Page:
California man pleaded guilty yesterday in the Western District of
Texas to conspiracy to solicit millions of dollars in contributions to
two political action committees based on false and misleading
representations that the funds would be used to support presidential
candidates during and after the 2016 election cycle.
According to court documents, from 2016 through at least April 2017,
Robert Reyes, Jr., 40, of Hollister, along with others, operated two
political action committees—Liberty Action Group PAC and Progressive
Priorities PAC—which solicited contributions from the public via
robocalls and television, radio, and internet advertisements. The two
PACs represented that the contributions would be used to support dueling
presidential nominees of the two major political parties, respectively.
Instead, Reyes and his co-conspirators used the funds to enrich
themselves and to fund additional fraudulent solicitations.
Specifically, Reyes admitted that the two PACs raised approximately $3.5
million in contributions during the 2016 election cycle and subsequent
months, of which Reyes received approximately $714,000. Of the
approximately $3.5 million raised, the two PACs contributed
approximately $19 to legitimate political causes.
Additionally, to conceal the origin and nature of the proceeds of the
fraudulent scheme, Reyes and others instructed a third-party vendor to
withdraw approximately $353,000 from the two PACs in excess of the
payments for services rendered, then deposit the excess payments into
accounts held by shell companies that they controlled. Reyes admitted to
operating additional fraudulent PACs beyond the 2016 election cycle,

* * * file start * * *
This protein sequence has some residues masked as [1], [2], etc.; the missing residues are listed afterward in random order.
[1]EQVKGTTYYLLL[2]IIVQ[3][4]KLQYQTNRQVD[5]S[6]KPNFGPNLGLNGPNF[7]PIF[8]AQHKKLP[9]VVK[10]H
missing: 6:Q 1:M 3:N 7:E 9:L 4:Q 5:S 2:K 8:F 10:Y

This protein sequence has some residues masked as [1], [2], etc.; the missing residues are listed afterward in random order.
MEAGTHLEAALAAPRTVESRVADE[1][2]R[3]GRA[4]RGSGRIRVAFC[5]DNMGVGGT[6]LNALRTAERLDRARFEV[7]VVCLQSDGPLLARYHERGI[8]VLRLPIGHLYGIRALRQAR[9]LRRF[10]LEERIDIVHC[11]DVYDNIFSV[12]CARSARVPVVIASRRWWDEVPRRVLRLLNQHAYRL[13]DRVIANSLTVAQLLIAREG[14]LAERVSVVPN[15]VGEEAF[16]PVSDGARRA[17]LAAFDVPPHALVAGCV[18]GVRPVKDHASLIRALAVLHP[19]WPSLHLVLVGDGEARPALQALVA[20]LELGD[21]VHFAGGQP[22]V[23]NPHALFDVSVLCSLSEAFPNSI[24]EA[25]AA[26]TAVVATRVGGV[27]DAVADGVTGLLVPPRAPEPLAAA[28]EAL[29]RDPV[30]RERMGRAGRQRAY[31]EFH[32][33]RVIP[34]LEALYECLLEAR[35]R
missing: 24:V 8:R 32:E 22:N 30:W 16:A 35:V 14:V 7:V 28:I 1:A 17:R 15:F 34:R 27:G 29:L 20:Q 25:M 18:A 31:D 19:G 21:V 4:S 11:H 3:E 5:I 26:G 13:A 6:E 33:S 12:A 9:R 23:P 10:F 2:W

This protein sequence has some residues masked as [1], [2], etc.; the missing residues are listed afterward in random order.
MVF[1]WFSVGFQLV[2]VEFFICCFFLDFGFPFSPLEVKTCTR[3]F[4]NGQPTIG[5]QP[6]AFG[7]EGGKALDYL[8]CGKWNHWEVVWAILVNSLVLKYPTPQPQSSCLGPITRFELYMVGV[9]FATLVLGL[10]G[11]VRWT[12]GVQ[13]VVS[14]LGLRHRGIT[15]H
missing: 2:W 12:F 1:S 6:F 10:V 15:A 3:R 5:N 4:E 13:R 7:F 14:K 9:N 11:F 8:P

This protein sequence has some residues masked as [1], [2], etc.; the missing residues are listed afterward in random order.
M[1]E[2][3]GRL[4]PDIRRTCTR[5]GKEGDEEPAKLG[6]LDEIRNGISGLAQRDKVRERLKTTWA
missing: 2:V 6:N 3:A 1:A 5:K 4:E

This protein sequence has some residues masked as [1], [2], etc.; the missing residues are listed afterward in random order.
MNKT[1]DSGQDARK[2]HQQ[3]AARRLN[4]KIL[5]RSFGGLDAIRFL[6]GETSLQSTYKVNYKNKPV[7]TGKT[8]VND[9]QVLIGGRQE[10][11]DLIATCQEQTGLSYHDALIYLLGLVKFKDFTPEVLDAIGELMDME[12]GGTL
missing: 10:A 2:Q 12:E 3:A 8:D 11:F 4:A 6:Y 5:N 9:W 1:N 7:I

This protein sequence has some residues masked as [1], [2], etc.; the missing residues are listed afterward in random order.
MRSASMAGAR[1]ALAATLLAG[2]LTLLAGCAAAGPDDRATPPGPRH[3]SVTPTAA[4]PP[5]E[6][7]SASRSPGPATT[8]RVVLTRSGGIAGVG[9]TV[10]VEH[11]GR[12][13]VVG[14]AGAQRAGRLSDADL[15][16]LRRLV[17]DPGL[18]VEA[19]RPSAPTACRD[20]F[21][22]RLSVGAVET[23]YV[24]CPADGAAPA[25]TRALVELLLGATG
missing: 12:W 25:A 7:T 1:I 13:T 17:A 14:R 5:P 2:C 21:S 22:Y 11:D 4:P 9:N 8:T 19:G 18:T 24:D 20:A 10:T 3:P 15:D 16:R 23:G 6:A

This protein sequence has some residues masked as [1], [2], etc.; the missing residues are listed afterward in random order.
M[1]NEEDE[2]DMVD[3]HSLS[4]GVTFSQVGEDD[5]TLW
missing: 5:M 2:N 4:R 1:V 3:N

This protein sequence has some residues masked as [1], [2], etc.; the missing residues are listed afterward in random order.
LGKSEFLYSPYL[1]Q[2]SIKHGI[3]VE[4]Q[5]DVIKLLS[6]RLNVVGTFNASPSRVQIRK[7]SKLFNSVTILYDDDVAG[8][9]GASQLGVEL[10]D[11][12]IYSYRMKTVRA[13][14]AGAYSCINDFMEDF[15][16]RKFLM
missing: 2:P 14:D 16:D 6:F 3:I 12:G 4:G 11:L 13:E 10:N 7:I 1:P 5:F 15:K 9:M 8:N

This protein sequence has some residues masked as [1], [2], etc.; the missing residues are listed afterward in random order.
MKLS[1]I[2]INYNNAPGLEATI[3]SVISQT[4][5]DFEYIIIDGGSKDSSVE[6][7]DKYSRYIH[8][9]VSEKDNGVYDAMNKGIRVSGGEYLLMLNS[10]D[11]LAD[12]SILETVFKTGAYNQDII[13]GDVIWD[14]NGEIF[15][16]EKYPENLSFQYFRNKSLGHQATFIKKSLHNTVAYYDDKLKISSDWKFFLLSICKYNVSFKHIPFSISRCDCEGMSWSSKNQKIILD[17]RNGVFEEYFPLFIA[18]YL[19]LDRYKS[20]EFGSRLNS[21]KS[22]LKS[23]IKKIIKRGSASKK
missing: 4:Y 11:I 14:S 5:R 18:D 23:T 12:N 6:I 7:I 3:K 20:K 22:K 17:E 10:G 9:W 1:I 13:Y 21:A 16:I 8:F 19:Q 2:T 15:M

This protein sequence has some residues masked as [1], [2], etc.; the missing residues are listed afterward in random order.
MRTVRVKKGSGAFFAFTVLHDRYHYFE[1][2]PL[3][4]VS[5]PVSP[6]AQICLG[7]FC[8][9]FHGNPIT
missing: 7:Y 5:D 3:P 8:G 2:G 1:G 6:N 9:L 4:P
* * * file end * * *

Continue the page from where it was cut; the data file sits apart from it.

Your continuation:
Support American Leaders and Campaign to Support the President, from
which he received approximately $95,000 generated from false and
misleading solicitations to donors.
As part of his plea, Reyes agreed to forfeit $809,920.40 that he
received for his participation in the scam-PACs during the scheme.
Reyes pleaded guilty to one count of conspiracy to commit wire fraud
and to cause false statements to the Federal Election Commission and one
count of money laundering. Sentencing will be scheduled at a later
date. He faces a maximum penalty of 20 years in prison. A federal
district court judge will determine any sentence after considering the
U.S. Sentencing Guidelines and other statutory factors.
Assistant Attorney General Kenneth A. Polite Jr. of the Justice
Department’s Criminal Division and Special Agent in Charge Oliver E.
Rich of the FBI’s San Antonio Field Office made the announcement.
The investigation was conducted by the FBI’s San Antonio Division, Austin White Collar Crime Task Force.
Trial Attorneys Michael N. Lang and Celia Choy of the Criminal
Division’s Public Integrity Section are prosecuting the case. Former PIN
Trial Attorney Rebecca Schuman also contributed significantly to the